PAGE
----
Feb 14, 2014

Losing Your Head in Love: Celebrating St. Valentine's Day

Valentine’s Day: the holiday that tries to warm our hearts in the middle of frigid February. With it comes a feel-good message of love and a lot of heart-shaped sugary treats. And, of course, Cupid sporting his signature diaper and quiver of arrows.


Popular Valentine's Day imagery. Image from here

It seems celebrating the Feast of St. Valentine has become more about chocolate and rhyming Hallmark greetings than was originally intended. How did the martyr St. Valentine become a match-making stereotype? This week, I did some digging to find out more about this saint, whose feast has fallen victim to a somewhat misguided societal interpretation.

A cautionary note: if you ever plan on researching St. Valentine, be warned that the banner ads in your browser will be about honeymoon destinations and wedding photographers for the next week. It seems even internet algorithms buy into the pop culture hype.

Alas, I dug up some useful information about St. Valentine, only to find that his life is primarily one of mystery. Perhaps that is why he became associated with love and its often mysterious nature?

Not quite.

It seems St. Valentine is in fact a “composite character” of two saints of the same name. Some accounts say he was a Roman priest martyred around 270 A.D. for refusing to renounce his faith. At the time, Christians were persecuted under the rule of Claudius II. St. Valentine was imprisoned after being caught marrying Christian couples. He was even gutsy enough to try and convert the emperor. His efforts were not well received – he was beaten with clubs and stoned for his efforts. He somehow survived, so was promptly beheaded.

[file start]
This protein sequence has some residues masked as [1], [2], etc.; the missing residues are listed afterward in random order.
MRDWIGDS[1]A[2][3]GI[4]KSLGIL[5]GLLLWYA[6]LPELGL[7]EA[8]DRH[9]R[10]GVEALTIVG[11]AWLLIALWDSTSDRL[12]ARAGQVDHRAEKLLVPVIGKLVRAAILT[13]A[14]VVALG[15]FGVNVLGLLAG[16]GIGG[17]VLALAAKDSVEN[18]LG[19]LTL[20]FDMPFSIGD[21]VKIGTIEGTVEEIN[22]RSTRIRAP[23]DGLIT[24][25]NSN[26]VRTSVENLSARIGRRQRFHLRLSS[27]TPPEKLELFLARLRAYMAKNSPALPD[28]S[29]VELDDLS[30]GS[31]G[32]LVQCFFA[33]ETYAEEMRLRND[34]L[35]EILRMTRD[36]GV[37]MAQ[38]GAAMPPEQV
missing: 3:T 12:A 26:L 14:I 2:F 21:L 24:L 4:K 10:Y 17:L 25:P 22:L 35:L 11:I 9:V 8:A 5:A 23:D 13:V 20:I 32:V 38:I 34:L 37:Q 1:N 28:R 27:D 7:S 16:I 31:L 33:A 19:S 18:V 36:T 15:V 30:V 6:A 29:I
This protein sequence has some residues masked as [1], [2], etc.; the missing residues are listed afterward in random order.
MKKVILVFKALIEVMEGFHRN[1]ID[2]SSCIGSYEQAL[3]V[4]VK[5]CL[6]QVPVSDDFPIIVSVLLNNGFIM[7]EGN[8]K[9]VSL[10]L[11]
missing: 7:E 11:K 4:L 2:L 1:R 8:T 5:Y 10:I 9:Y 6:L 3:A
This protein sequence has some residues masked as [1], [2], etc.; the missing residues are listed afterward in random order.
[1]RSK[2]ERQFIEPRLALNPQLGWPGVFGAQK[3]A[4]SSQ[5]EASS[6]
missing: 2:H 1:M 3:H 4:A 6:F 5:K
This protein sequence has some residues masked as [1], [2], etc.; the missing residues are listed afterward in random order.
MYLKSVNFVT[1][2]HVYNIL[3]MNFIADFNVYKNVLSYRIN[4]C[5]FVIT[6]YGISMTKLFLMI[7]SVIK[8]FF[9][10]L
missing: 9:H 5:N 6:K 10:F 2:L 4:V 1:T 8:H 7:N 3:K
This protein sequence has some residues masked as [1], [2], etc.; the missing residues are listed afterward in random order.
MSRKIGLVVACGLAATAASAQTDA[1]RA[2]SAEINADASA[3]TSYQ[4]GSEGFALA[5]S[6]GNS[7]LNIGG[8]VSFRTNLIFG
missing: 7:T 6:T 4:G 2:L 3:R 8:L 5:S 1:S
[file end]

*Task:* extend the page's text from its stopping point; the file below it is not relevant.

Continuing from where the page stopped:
Not exactly the romantic roots one would expect to be at the “heart” of Valentine’s Day.

Another account suggests St. Valentine was the Bishop of Terni, Italy. While under house arrest, he healed the blind daughter of Judge Asterius, who then converted along with a significant number of his friends and family. Upon gaining his freedom, he tried to evangelize the emperor Claudius. Similar to the previous account, his attempt earned him a gruesome execution.

St. Valentine was known for standing up for the rights of Christian prisoners. Image from here.

Based on the first account, there is an obvious link between St. Valentine and Christian marriage. But perhaps more significant is the common thread in both stories: a love for God so strong that St. Valentine was willing to risk his life to make that love known to his friends, his family and some of the most influential leaders of his day.

The story of St. Valentine’s life points to the significance of love and its centrality in Christian life. His story is a powerful account of the sacrifice that can be required in love. It reminds us that the Christian walk requires much courage and at times involves persecution.

Similarly, our relationships with one another require loving sacrifice: parents tend to the never-ending needs of young children; spouses faithfully support one another throughout sickness and health; and friends and siblings lovingly call one another to be the best versions of themselves.

St. Valentine’s life encourages us to pursue a true and more Christ-like love—a love that endures through long-term struggle and beyond romance or warm feelings.


So while you’re stocking up on roses, cards and treats in heart-shaped boxes, don’t forget to ask for the intercession of St. Valentine. May his life inspire you to love without counting the cost.

St. Valentine, pray for us! Image from here.

Marlena Loughheed is a communications coordinator with the Archdiocese of Toronto's Office of Public Relations and Communications.

1 comment:

Puff the Magic Dragon said...

And yet, my breviary celebrated Sts Cyril and Methodius. Go figure.